Because of his close association with Hugh Williams, I was taken aback to see the birth entry referred to above, of a child to "Mary Jenkins" in 1847. In the absence of a marriage, she should still have been "Mary Thomas", although when she re-married in 1851, to a William Thomas, her name on the marriage certificate is shown as "Mary Jenkins". (I would very much like to know if this was "our" Mary Jenkins, or another of the same name in Carmarthenshire with very close connections to Hugh Williams!)
Thomas was obviously of some learning, although his education background is unknown. He was a poet, and by the time of his move to Penrhose Cottage the output of poetry was mounting. In many of his poems he describes his boyhood in Llandeilo:
"Scenes of delight! Where pass'd my happiest hours,
On Towy's banks - in sweet Dynevor's bowers ..."
A slim volume had been prepared for the Press in 1829. Most newspapers, particularly the "Cambrian", had a poetry column, and "T. Jenkins, Penrhose Cottage, Carmarthen" appeared under many of the entries.
One of his poems, written in 1831, was "Addresses to the Polish Nation from the Mountains of Wales" in support of that country's fight for freedom. Of this poem, the author wrote:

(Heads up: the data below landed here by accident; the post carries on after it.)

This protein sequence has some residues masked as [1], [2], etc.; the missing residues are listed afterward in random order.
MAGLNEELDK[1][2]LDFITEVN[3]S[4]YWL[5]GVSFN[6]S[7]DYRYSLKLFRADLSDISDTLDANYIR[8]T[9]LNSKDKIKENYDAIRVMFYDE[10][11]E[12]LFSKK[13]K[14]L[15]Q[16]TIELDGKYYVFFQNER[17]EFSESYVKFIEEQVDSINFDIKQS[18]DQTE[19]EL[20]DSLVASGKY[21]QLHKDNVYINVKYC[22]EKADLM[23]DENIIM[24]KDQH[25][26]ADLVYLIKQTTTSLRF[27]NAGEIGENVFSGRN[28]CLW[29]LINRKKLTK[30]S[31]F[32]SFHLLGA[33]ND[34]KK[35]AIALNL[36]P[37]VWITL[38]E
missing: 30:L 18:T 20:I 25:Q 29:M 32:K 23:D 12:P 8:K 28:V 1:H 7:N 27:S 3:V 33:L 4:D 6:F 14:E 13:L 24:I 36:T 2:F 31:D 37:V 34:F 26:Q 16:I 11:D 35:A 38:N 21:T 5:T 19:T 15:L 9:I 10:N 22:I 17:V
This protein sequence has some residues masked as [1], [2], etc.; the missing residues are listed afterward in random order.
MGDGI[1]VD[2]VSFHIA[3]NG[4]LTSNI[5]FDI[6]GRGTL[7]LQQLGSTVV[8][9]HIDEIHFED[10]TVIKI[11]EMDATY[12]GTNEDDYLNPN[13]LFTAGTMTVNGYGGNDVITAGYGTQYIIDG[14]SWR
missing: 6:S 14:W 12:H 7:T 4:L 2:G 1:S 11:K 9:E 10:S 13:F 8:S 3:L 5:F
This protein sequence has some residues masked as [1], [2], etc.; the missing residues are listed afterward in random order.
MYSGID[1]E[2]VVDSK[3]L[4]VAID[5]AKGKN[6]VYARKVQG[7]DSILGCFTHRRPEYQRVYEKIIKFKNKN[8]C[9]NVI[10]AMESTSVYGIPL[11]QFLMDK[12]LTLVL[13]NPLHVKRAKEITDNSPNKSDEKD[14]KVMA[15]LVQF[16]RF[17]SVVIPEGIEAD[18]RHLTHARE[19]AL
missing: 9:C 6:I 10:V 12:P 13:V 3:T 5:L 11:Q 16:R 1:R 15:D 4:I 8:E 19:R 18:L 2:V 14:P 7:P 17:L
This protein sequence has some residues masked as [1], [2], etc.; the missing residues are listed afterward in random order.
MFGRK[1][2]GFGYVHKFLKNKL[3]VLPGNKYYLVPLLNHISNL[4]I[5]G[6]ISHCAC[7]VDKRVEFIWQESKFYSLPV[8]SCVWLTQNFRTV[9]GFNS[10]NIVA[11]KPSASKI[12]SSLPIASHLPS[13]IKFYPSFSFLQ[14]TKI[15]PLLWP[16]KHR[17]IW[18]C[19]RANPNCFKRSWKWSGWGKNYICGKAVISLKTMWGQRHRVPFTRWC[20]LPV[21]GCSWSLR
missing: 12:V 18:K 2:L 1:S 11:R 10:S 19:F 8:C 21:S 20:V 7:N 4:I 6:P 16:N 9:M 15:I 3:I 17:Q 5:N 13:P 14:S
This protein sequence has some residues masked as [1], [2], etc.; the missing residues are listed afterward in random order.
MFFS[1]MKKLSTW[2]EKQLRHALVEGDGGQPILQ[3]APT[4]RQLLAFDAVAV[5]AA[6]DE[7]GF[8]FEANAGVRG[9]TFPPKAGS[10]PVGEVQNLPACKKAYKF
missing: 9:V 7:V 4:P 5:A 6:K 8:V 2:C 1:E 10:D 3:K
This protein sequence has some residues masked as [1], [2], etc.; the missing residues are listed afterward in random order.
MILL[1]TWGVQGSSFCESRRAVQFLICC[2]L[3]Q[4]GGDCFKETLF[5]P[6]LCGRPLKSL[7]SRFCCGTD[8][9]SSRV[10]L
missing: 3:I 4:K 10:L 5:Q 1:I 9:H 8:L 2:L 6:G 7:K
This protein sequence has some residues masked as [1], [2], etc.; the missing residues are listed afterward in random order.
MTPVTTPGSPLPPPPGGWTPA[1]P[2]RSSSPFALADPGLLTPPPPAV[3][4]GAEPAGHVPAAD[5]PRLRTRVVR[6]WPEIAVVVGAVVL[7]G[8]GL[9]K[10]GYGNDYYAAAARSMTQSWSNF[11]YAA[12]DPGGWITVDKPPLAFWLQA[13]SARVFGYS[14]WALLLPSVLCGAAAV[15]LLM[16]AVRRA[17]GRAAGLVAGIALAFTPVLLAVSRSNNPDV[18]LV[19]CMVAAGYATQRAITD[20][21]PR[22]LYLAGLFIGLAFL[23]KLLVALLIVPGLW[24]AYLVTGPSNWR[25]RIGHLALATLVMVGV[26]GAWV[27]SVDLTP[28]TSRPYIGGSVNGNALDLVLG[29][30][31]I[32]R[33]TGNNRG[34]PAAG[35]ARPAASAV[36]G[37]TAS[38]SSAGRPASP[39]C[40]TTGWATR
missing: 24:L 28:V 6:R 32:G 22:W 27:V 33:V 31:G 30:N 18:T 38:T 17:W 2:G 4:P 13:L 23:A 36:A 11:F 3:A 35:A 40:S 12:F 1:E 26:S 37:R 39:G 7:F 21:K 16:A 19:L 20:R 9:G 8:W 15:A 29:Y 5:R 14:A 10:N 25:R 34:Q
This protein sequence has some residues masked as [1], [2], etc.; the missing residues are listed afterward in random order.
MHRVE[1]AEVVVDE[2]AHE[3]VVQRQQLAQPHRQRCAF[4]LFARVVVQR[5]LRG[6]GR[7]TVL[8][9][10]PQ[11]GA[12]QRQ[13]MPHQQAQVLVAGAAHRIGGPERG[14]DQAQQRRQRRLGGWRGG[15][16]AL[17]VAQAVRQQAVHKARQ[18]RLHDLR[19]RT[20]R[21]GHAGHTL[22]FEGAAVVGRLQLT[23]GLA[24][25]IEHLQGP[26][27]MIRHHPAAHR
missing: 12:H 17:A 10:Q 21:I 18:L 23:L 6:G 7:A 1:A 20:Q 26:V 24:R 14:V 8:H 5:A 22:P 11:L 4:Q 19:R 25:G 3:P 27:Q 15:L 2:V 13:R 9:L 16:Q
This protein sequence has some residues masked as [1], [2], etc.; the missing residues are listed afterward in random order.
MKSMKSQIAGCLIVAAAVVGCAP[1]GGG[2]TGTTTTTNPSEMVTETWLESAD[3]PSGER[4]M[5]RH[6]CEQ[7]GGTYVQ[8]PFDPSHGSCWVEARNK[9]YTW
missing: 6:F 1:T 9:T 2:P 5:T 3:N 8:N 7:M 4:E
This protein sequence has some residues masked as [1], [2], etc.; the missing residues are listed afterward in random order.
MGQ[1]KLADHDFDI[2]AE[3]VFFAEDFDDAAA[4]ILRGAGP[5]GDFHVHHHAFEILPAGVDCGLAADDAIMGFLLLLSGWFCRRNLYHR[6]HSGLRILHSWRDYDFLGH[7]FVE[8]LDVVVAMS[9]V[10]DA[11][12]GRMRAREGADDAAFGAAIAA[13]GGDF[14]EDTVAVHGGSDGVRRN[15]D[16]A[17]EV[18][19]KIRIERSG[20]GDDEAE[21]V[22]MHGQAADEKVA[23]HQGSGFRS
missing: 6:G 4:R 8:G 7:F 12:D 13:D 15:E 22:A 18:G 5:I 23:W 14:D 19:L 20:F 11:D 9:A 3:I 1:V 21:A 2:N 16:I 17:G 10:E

"This Address was carried to Warsaw, translated into the Polish language and sung ... in the streets to encourage the brave Poles to defend their country ... Mr. Marks, late of Carmarthen, wrote to say so."
*This Marks, grandson of Joe Marks, Cooper of Llandyfaelog, and uncle to the painter, Stacey Marks R.A., was in Warsaw when the city fell to the Russians. He escaped from Poland with his Polish wife, and on returning to Wales established a school in the Quaker Meeting House, Lammas Street, Carmarthen, before it was taken over by Evan Donard Evans, father of Alcwyn Evans. A daughter of Joe Marks had married a Mr. Needle (a master tailor!) and had issue. The Marks family also connected by marriage with the Parcells of South Pembrokeshire, and the Brocks of Bristol. (A Brock was first to settle in the Navigators group of islands in the South Seas. He married a native woman.)
A poem "The Orphan Girl's Tale" was the result of reading in a London paper of an orphan girl brought before the Magistrate for being found in a graveyard where her father was buried. He wrote condemning stag-hunting, the restriction of liberty, the treatment of paupers - even "The Picton Monument, A Poem" was "written on seeing (3 July, 1833) the dilapidated state of that pile ...".
In 1836, another volume was ready for the Press comprising "One hundred Pieces on a Variety of Subjects, Including Translations from the Welsh of the well-known Bard Daniel Dhu and others, and also from the French of Sundry Authors".
Life, however, was not just thundering at injustices. Idealism is not usually associated with business efficiency, and on two occasions the bailiff had called at Penrhose Cottage to distrain the furniture for rent. Both his beloved wife and only daughter had died. Many of Thomas' poems portray a weariness with life, the loss occasioned by those who had gone before, and the sense that all was wrong with the world: